A hot potato: Amazon’s workers say that peeing into water bottles is part and parcel of the job, yet the company insists it never happens. The retail giant got into a Twitter spat with Democratic Rep. Mark Pocan, one of many people that took issue with an executive who labeled the firm a “progressive workplace.”
The situation began with Amazon consumer chief Dave Clark trying to start an online beef with Sen. Bernie Sanders ahead of the Vermont politician’s visit to its Bessemer, Alabama, warehouse today. Sanders’ arrival comes as the fulfillment center pushes to unionize.
2/3 for our constituents: a $15 minimum wage, health care from day one, career progression, and a safe and inclusive work environment.
— Dave Clark (@davehclark) March 24, 2021
“I welcome @SenSanders to Birmingham and appreciate his push for a progressive workplace. I often say we are the Bernie Sanders of employers, but that’s not quite right because we actually deliver a progressive workplace”, tweeted Clark. He also lauded Amazon’s “safe and inclusive work environment.”
Plenty of Twitter users called out Clark on his tweet, highlighting some of the complaints made against Amazon by its workers: firing pregnant women for taking too many bathroom breaks, aggressive anti-union measures, working conditions that are far from safe, and elevators used exclusively for products. Many also noted the numerous incidents of staff urinating in plastic bottles as they don’t have time or aren’t allowed to go to the bathroom.
Paying workers $15/hr doesn’t make you a “progressive workplace” when you union-bust & make workers urinate in water bottles. https://t.co/CnFTtTKA9q
— Rep. Mark Pocan (@repmarkpocan) March 25, 2021
Wisconsin congressman Pocan joined in. “Paying workers $15/hr doesn’t make you a “progressive workplace” when you union-bust & make workers urinate in water bottles,” he wrote.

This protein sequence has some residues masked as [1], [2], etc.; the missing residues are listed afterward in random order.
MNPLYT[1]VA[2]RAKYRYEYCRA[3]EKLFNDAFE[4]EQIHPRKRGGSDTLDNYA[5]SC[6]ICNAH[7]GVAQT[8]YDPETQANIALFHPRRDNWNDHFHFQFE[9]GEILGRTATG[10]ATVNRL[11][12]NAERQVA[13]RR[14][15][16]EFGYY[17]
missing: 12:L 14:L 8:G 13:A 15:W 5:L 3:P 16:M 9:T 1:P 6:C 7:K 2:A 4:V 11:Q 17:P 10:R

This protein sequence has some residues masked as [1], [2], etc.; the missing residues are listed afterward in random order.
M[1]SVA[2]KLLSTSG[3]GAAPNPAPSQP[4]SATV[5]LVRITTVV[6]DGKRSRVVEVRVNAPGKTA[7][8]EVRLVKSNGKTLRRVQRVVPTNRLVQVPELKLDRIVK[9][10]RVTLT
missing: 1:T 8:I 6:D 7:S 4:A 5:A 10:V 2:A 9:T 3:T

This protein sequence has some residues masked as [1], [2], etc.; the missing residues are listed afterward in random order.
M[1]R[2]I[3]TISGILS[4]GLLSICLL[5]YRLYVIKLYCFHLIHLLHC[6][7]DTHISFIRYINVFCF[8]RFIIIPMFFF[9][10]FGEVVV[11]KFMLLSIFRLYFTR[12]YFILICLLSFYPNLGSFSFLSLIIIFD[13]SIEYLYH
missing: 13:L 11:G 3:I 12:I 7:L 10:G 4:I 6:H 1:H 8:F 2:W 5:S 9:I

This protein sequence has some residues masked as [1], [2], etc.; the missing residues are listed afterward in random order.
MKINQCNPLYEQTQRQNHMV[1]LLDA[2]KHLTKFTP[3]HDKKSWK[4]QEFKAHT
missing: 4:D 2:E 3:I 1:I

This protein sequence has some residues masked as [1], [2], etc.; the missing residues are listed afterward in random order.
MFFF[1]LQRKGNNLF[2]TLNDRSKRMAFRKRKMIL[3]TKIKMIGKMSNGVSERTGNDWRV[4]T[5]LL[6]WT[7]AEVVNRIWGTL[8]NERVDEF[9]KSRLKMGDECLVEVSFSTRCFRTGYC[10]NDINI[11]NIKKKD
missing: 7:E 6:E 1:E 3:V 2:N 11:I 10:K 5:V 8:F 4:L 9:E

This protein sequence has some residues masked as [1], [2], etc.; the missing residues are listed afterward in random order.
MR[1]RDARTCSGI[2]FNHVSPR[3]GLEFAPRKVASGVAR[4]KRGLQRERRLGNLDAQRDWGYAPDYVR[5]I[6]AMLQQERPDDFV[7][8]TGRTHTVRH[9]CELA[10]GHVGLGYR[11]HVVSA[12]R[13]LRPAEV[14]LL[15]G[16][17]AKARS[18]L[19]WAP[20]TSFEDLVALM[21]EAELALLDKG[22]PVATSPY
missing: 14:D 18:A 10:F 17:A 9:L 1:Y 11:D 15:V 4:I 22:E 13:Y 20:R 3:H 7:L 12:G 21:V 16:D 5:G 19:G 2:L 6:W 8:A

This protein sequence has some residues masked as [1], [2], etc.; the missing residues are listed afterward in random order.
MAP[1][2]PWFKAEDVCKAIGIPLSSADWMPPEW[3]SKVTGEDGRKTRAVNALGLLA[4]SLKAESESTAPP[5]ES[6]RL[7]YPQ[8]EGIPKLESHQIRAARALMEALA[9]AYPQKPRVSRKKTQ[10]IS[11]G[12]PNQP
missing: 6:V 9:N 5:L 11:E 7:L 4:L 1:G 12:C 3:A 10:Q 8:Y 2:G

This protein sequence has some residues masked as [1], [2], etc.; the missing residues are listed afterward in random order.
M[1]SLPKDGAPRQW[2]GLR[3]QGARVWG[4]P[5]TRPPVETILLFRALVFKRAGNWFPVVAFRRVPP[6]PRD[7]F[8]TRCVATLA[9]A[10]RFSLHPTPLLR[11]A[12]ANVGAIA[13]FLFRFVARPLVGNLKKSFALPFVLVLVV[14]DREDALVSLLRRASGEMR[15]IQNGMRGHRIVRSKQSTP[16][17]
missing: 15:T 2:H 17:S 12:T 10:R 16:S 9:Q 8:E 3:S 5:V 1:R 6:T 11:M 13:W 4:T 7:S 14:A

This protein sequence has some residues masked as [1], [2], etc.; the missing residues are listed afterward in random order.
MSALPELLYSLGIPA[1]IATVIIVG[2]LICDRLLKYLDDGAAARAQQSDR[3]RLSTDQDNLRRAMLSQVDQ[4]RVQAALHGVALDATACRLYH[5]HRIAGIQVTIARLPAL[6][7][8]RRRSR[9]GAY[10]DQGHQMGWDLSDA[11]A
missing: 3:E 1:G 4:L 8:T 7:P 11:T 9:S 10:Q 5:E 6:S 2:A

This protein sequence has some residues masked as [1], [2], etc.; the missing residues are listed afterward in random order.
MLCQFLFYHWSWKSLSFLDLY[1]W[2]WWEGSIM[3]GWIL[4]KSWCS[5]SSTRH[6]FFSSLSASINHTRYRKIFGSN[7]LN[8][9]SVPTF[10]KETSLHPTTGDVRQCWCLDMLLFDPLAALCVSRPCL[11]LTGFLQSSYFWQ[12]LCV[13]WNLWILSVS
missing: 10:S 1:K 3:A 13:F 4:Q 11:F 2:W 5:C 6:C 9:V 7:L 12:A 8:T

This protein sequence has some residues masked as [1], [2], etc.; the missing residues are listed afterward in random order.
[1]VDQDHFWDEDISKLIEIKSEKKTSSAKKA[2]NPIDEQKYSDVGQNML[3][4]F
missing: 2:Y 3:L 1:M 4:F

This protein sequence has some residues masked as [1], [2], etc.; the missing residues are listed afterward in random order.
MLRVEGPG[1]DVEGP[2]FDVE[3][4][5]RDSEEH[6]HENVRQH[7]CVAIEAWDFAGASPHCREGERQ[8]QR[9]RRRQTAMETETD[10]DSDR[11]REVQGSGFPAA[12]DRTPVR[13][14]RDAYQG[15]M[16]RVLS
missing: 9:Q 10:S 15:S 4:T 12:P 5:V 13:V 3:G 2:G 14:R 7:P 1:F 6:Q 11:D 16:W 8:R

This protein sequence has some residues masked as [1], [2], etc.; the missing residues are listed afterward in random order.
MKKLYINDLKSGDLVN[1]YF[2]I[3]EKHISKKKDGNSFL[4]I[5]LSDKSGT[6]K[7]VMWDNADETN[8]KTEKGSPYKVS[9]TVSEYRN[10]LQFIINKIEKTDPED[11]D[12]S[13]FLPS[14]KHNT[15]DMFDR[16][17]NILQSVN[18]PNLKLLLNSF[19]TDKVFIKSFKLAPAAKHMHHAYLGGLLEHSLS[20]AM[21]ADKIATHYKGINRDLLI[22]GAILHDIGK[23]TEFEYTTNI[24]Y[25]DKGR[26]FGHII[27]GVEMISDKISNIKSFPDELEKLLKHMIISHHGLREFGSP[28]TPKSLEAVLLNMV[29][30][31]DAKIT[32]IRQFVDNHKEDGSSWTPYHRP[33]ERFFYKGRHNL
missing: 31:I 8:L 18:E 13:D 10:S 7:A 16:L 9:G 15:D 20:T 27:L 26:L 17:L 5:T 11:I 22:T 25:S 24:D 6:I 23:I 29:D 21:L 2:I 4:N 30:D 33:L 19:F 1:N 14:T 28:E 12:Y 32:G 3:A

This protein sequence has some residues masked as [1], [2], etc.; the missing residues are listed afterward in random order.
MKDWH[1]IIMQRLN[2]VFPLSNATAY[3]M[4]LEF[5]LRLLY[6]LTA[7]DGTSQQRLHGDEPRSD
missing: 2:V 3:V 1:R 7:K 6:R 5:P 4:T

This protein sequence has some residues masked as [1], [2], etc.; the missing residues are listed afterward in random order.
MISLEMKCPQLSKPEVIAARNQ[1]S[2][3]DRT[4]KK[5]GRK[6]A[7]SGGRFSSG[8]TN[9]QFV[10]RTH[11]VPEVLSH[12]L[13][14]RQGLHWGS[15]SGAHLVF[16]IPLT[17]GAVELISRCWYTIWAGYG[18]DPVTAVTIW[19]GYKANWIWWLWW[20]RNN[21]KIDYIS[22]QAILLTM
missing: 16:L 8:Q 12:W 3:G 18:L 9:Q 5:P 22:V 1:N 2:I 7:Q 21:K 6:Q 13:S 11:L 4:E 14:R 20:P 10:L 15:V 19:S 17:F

The Amazon News account then got involved, responding to Pocan with: “You don’t really believe the peeing in bottles thing, do you? If that were true, nobody would work for us.”
Amazon’s denial opened the floodgates. Author James Bloodworth, who worked undercover at the company, tweeted: “I was the person who found the pee in the bottle. Trust me, it happened.” He also cited a survey of UK-based Amazon warehouse workers that found 74% were afraid to go to the bathroom during a shift out of fear of missing productivity targets.
Look at the stat and consider the context https://t.co/9bSy3Jv7hC pic.twitter.com/DLlxdb7DV3
— James Bloodworth (@J_Bloodworth) March 25, 2021
Elsewhere, Business Insider spoke to five current and former Amazon employees who said peeing in bottles was part of the job due to the strict time constraints placed on drivers and contract workers.
“They keep track of your movements — how many times you stop, how fast you drive,” Enrique Sanchez, who worked as a driver for eight months in 2020, told the publication. “Using the restroom in the van is the only option sometimes.”
Amazon is used to dealing with PR disasters and bad publicity at this point—the current fiasco comes soon after reports of its delivery workers being forced to agree to AI surveillance or risk losing their jobs. But with its net income jumping from $11.6 billion in 2019 to $21.33 billion last year, the all-important bottom line isn’t being affected.